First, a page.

Implementation of an alignment scheme is largely dependent on one’s understanding of skiing, and also the role the various body parts play in a quality outcome. Changes should be made in a distinct order, so that each new adjustment is supported by the previous.
If you accept the notion that good skiing is really nothing other than remaining in a state of fluid equilibrium on a slippery surface, it becomes clear that effective alignment must allow for the intuitive means of balance and agility that we use when on ‘dry land’.
To this end, we need to address the aspects of the boot/binding/athlete interface that could interfere with ready joint articulation.
Fluid movement on skis involves facile use of the ankle joint. The ‘ankle’ itself is simply the faceted junction of the tibia, fibula, and talus bone. It is worth noting that appearances aside, this is not a de facto hinge joint. Hinges are monoplanar, whereas the foot may swing and tilt side to side while moving up and down.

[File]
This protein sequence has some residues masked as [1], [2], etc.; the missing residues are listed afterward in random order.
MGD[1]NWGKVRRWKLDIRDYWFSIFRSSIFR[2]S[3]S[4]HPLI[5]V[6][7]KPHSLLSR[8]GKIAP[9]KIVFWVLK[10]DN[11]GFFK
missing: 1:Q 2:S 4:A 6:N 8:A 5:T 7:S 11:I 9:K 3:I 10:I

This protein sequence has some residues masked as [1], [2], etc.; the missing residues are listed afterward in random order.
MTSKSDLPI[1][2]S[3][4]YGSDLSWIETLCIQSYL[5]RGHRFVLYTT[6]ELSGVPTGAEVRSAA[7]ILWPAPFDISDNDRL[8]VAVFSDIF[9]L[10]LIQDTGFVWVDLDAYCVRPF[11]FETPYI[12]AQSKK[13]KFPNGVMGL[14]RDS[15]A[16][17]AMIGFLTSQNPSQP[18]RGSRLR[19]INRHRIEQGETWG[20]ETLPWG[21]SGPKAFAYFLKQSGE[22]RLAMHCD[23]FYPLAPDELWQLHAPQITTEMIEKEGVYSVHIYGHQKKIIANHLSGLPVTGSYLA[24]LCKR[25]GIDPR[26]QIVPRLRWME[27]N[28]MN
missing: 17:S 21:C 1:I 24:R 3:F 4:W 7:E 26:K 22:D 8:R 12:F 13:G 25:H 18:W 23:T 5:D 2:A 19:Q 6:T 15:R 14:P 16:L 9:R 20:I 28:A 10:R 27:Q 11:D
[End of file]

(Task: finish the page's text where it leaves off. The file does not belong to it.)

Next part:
This medial/lateral movement is referred to respectively as inversion/eversion. These movements relative to the tibia distal are remarkably similar to the steering axis on a bicycle or motorcycle. In these applications, movement of the steering gear around that axis allows the operator to steer and counter-steer, an effective means of moving the contact patch without disrupting traction, the end result being a stable lean angle that permits a ‘balanced’ and controlled change of direction.
And this just might have application in skiing…
Please Pardon My Dear Aunt Sally…
A distinct order of operations for consistent alignment outcomes.
1. Foot support
2. Ramp angle
3. Forward lean
4. Cuff alignment/contour